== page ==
Law School Case Brief
Goldman v. Goldman - 282 N.Y. 296, 26 N.E.2d 265 (1940)
The power of the court to direct a husband to make suitable provision for the support of his wife is complemented by the power to annul, modify or vary the direction thereafter and a party invoking the power of the court to give such direction cannot be heard to say that the direction so given is not subject to modification thereafter.
Husband and wife were married on May 2, 1917 and had two children. On December 15, 1928, while living apart, they entered into a separation agreement, defining the provision which the husband should make for the support of the wife and the children. A few weeks after, the wife obtained a divorce from the husband and the judgment entered in the divorce action incorporated the stipulations of the separation agreement, fixing the manner in which the husband should carry out his marital obligations. Both the separation agreement and the judgment required the husband to pay $21,000 per annum to the wife and, in addition, stipulated amounts to meet special expenses or charges. However, the trial court modified the provisions contained in the final judgment, directing the husband to pay $14,000 per annum instead of $21,000 for the support of his wife and children. The wife appealed, urging that the provisions for the support of wife and children incorporated in a decree of divorce pursuant to a valid agreement of the parties, may not be changed or modified without the consent of both parties.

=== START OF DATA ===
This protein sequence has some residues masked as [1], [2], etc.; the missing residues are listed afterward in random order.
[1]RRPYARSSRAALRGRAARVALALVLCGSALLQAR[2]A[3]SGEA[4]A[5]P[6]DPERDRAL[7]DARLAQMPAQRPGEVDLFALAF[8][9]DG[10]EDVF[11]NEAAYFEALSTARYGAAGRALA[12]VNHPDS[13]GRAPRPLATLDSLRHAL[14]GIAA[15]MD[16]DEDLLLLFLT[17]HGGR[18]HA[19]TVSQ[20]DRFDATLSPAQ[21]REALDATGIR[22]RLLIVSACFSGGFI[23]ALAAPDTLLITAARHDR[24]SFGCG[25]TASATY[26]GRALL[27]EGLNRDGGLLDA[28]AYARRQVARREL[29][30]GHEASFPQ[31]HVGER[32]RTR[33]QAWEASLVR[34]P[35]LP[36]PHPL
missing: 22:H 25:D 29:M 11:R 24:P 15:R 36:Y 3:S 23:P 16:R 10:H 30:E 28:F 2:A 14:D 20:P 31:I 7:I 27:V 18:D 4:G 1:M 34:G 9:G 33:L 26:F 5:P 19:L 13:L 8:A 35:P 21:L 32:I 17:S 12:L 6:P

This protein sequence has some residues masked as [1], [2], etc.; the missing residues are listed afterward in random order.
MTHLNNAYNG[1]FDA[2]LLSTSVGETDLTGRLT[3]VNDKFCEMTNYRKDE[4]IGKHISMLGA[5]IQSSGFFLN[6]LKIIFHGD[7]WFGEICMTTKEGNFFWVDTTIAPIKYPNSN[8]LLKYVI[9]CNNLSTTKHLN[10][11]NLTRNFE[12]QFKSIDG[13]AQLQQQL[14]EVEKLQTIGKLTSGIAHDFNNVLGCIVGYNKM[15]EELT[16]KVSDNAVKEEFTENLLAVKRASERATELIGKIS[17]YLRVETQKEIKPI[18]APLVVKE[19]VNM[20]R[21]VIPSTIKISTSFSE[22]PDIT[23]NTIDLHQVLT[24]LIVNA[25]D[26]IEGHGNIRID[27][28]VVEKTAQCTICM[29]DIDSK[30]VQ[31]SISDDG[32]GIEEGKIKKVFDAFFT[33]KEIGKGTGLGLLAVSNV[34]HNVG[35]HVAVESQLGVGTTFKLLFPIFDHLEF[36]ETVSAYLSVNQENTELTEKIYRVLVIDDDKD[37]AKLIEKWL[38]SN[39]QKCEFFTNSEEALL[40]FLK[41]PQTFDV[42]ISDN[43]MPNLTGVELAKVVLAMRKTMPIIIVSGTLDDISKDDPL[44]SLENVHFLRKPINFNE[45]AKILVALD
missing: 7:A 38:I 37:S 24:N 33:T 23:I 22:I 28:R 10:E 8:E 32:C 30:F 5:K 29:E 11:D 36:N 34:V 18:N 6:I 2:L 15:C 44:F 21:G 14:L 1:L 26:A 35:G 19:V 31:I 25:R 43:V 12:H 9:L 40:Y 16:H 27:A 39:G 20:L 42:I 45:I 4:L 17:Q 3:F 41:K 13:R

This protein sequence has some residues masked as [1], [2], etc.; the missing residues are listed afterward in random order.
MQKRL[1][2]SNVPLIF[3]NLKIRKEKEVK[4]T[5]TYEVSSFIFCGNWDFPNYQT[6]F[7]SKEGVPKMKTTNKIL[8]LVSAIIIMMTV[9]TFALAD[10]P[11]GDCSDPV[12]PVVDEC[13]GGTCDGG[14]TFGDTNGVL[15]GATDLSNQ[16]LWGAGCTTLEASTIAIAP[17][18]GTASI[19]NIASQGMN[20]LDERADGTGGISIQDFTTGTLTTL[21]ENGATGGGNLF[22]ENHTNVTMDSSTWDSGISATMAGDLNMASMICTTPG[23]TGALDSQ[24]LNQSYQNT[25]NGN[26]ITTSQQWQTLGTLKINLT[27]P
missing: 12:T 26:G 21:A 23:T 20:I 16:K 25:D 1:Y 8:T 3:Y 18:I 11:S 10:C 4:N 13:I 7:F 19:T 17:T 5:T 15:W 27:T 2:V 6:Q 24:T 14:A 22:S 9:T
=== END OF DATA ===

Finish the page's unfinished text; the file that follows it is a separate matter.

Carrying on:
Can the court modifiy an agreement without the consent of the parties?
The court affirmed the trial court's modification, rejecting the wife's claim that the provisions of support for the wife and children that were incorporated into the divorce decree pursuant to their valid support agreement could not be changed without the parties' consent. The court held that its power to make suitable provisions for such family support was complemented by the power to annul, modify, or vary the judgment. A party invoking the power of the court to enter a judgment could not be heard to say that the judgment was not modifiable. The direction contained in every judgment had to be read as if it included an express reservation that it might thereafter be annulled, varied, or modified. Words in the judgment that were inconsistent with such a reservation were of no effect. The court had no power to give a direction or enter a judgment that it had no power to change.
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